Wednesday 19 December 2018

JK Rowling's husband brands her former assistant a 'good liar'

Neil Murray, the husband of author JK Rowling, leaves Airdrie Sheriff Court. Photo: Andrew Milligan/PA Wire
Neil Murray, the husband of author JK Rowling, leaves Airdrie Sheriff Court. Photo: Andrew Milligan/PA Wire

Paul Ward, Press Association Scotland

A FORMER assistant of JK Rowling accused of fraudulently using her credit card for spending sprees was a "good liar", according to the Harry Potter author's husband.

He told a court in Scotland they were taking action as a "point of principle".

Amanda Donaldson leaves Airdrie Sheriff Court. Photo: Andrew Milligan/PA Wire
Amanda Donaldson leaves Airdrie Sheriff Court. Photo: Andrew Milligan/PA Wire

Dr Neil Murray said Amanda Donaldson was employed to organise his wife's business and professional matters.

She was suspended and later dismissed in 2017 over alleged unauthorised spending that included £3,629 in retailer Molton Brown, £2,139 in card shop Paper Tiger and more than £1,800 in Starbucks and Costa coffee shops.

Rowling claims Ms Donaldson wrongly benefited from the credit card and by taking Harry Potter merchandise to a total value of almost £24,000 and is seeking damages in the civil case.

Ms Donaldson denies the claims against her.

JK Rowling (Yui Mok/PA)
JK Rowling (Yui Mok/PA)

Asked by the author's lawyer why one of the country's wealthiest people is pursuing an action over a relatively small amount of money, Dr Murray, 47, said: "I would say there is a matter of principle here.

"I firmly believe Amanda has stolen a substantial amount of money and Harry Potter merchandise in the office that was for sick and dying children.

"She continues to deny any of it. I feel personally that we have a duty to protect any future employer. If this was a small business she could have ruined it."

Airdrie Sheriff Court heard Dr Murray was a co-manager of his wife's business affairs and an accountant raised concerns with him over the personal assistant's spending between 2014 and 2017.

He said the biggest concern was over cash withdrawals of £400 and £250 in December 2016 that Ms Donaldson claimed were for a Christmas lunch deposit at Castle Terrace restaurant in Edinburgh.

Chartered accountant Steven Simou earlier told the court he had contacted the restaurant and found no deposit had been requested or taken off the final bill.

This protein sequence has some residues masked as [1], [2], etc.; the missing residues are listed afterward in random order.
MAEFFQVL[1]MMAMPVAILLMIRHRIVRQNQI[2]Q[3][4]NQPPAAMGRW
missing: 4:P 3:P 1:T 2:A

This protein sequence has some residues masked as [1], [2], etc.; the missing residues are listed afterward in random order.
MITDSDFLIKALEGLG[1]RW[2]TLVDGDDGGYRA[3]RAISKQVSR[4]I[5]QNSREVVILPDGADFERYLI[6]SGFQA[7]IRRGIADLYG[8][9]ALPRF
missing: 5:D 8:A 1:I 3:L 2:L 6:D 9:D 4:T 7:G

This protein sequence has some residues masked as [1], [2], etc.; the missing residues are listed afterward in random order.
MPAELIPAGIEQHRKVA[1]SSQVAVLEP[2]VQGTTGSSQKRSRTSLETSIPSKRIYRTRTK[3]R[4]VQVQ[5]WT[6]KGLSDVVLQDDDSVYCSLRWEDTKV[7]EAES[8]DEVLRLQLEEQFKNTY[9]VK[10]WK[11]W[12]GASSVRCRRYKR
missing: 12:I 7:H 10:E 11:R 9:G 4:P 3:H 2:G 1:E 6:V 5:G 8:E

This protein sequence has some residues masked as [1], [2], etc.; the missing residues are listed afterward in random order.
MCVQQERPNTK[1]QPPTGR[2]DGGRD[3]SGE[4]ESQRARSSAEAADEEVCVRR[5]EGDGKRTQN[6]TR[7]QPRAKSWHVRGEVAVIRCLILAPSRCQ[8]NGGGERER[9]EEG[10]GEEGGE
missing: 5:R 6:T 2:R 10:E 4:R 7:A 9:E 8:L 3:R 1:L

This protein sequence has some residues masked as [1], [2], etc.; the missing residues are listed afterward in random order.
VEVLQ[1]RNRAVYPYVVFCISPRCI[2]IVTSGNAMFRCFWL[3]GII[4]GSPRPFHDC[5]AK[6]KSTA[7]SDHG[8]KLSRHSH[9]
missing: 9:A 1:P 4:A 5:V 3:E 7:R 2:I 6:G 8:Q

In his evidence, Dr Murray, said an email Ms Donaldson claimed to have received from the restaurant confirming the deposit was in fact faked by the former PA.

He said: "The restaurant confirmed no deposit was taken and no email was sent. I believe she fraudulently created that email in order to justify that spend."

Dr Murray told the court he challenged Ms Donaldson over the money in "an astonishing encounter".

He said: "Amanda had always adopted a lively, slightly bubbly, a bit scatty demeanour.

"I thought she might be emotional or run about the office looking for bits of paper but what I found was a completely different personality.

"She shut down, was calm and basically lied. At the end of the encounter I was really taken at how good a liar she was."

The author's husband said there was a small staff of four full-time and two part-time workers who shared an office with Amanda in Edinburgh.

Asked by Rowling's solicitor Ms MacDonald if there was any reason for the £3,629 spend at Molton Brown, Dr Murray said: "Well not for the office, it doesn't make sense.

"I think the vast majority was purchased by Amanda for Amanda."

Dr Murray said there was "no question" about what the credit card was meant to be used for.

"This was a business card to facilitate my wife's business life," he told the court.

He added: "I heard from office staff there was an occasion Amanda was out socially with staff and they bought pizza.

"Amanda offered to pay for the group and took out the business credit card. I was told she said 'don't worry, Neil doesn't check this card'."

Ms Donaldson's lawyer said Dr Murray was carrying out a "character assassination" of her client.

The witness said he had "seen two sides" to Ms Donaldson, before and after raising the disciplinary matter over the money.

Earlier, accountant Mr Simou told the civil case he had analysed the credit card account after a concern was raised with him believed it was fraudulent activity.

He said: "I was just quite shocked to see so many expenses there, clearly not of a business nature."

He added: "Certain expenses stood out more than others - Costa, Starbucks, bakeries, Boots and other High Street shops you wouldn't normally associate with a business spend."

Cross-examined by Ms Donaldson's lawyer, Mr Simou said he did not know what instructions Ms Donaldson had been given for using the card.

The civil case before Sheriff Derek O'Carroll continues later in December.

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